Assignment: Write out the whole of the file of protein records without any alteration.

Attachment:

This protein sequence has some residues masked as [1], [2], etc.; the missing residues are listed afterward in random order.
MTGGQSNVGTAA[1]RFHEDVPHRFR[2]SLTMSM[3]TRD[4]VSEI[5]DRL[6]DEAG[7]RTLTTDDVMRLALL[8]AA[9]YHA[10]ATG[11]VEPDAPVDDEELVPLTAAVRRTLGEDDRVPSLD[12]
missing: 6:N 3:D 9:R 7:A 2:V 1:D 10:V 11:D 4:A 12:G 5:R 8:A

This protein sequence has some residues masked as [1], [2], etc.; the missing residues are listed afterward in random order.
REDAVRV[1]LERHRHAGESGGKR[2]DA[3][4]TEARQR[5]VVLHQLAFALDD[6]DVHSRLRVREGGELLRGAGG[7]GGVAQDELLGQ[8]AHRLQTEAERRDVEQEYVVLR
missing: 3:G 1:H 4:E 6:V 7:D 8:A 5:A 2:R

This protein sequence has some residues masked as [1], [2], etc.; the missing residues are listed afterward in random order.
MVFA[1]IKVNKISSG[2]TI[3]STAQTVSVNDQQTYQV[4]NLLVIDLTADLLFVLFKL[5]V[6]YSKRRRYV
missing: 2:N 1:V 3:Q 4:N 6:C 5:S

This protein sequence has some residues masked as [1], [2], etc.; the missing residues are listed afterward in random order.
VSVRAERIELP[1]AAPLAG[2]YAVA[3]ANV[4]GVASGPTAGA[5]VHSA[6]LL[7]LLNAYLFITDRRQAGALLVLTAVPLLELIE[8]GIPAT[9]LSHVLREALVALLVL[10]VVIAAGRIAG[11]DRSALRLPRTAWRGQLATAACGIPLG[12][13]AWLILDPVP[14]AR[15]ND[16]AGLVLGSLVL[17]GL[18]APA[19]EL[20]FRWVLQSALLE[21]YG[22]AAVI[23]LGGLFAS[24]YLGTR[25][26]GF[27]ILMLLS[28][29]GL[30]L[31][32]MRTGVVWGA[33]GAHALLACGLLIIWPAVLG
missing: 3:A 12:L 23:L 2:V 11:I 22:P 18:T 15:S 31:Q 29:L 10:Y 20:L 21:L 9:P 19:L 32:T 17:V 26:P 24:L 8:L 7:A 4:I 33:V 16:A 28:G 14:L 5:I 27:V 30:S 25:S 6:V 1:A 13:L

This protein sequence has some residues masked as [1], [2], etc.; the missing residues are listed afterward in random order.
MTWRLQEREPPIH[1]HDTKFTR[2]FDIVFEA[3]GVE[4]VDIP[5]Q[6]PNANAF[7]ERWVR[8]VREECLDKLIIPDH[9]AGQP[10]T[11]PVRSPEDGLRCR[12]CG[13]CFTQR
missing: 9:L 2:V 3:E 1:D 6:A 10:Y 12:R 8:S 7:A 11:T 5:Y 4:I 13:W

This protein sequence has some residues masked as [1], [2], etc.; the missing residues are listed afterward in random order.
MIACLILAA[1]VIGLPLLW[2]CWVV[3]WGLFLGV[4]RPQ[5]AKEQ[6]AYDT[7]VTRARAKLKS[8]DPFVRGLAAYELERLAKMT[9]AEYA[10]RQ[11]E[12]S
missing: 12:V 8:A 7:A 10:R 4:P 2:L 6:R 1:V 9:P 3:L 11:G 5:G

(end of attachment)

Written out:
This protein sequence has some residues masked as [1], [2], etc.; the missing residues are listed afterward in random order.
MTGGQSNVGTAA[1]RFHEDVPHRFR[2]SLTMSM[3]TRD[4]VSEI[5]DRL[6]DEAG[7]RTLTTDDVMRLALL[8]AA[9]YHA[10]ATG[11]VEPDAPVDDEELVPLTAAVRRTLGEDDRVPSLD[12]
missing: 6:N 3:D 9:R 7:A 2:V 1:D 10:V 11:D 4:A 12:G 5:R 8:A

This protein sequence has some residues masked as [1], [2], etc.; the missing residues are listed afterward in random order.
REDAVRV[1]LERHRHAGESGGKR[2]DA[3][4]TEARQR[5]VVLHQLAFALDD[6]DVHSRLRVREGGELLRGAGG[7]GGVAQDELLGQ[8]AHRLQTEAERRDVEQEYVVLR
missing: 3:G 1:H 4:E 6:V 7:D 8:A 5:A 2:R

This protein sequence has some residues masked as [1], [2], etc.; the missing residues are listed afterward in random order.
MVFA[1]IKVNKISSG[2]TI[3]STAQTVSVNDQQTYQV[4]NLLVIDLTADLLFVLFKL[5]V[6]YSKRRRYV
missing: 2:N 1:V 3:Q 4:N 6:C 5:S

This protein sequence has some residues masked as [1], [2], etc.; the missing residues are listed afterward in random order.
VSVRAERIELP[1]AAPLAG[2]YAVA[3]ANV[4]GVASGPTAGA[5]VHSA[6]LL[7]LLNAYLFITDRRQAGALLVLTAVPLLELIE[8]GIPAT[9]LSHVLREALVALLVL[10]VVIAAGRIAG[11]DRSALRLPRTAWRGQLATAACGIPLG[12][13]AWLILDPVP[14]AR[15]ND[16]AGLVLGSLVL[17]GL[18]APA[19]EL[20]FRWVLQSALLE[21]YG[22]AAVI[23]LGGLFAS[24]YLGTR[25][26]GF[27]ILMLLS[28][29]GL[30]L[31][32]MRTGVVWGA[33]GAHALLACGLLIIWPAVLG
missing: 3:A 12:L 23:L 2:V 11:I 22:P 18:T 15:S 31:Q 29:L 10:Y 20:L 21:L 9:P 19:L 32:T 17:V 26:P 24:L 8:L 7:A 4:I 33:V 16:A 28:G 14:L 5:I 27:V 30:S 25:S 6:V 1:A 13:L

This protein sequence has some residues masked as [1], [2], etc.; the missing residues are listed afterward in random order.
MTWRLQEREPPIH[1]HDTKFTR[2]FDIVFEA[3]GVE[4]VDIP[5]Q[6]PNANAF[7]ERWVR[8]VREECLDKLIIPDH[9]AGQP[10]T[11]PVRSPEDGLRCR[12]CG[13]CFTQR
missing: 9:L 2:V 3:E 1:D 6:A 10:Y 12:R 8:S 7:A 11:T 5:Y 4:I 13:W

This protein sequence has some residues masked as [1], [2], etc.; the missing residues are listed afterward in random order.
MIACLILAA[1]VIGLPLLW[2]CWVV[3]WGLFLGV[4]RPQ[5]AKEQ[6]AYDT[7]VTRARAKLKS[8]DPFVRGLAAYELERLAKMT[9]AEYA[10]RQ[11]E[12]S
missing: 12:V 8:A 7:A 10:R 4:P 2:L 6:R 1:V 9:P 3:L 11:G 5:G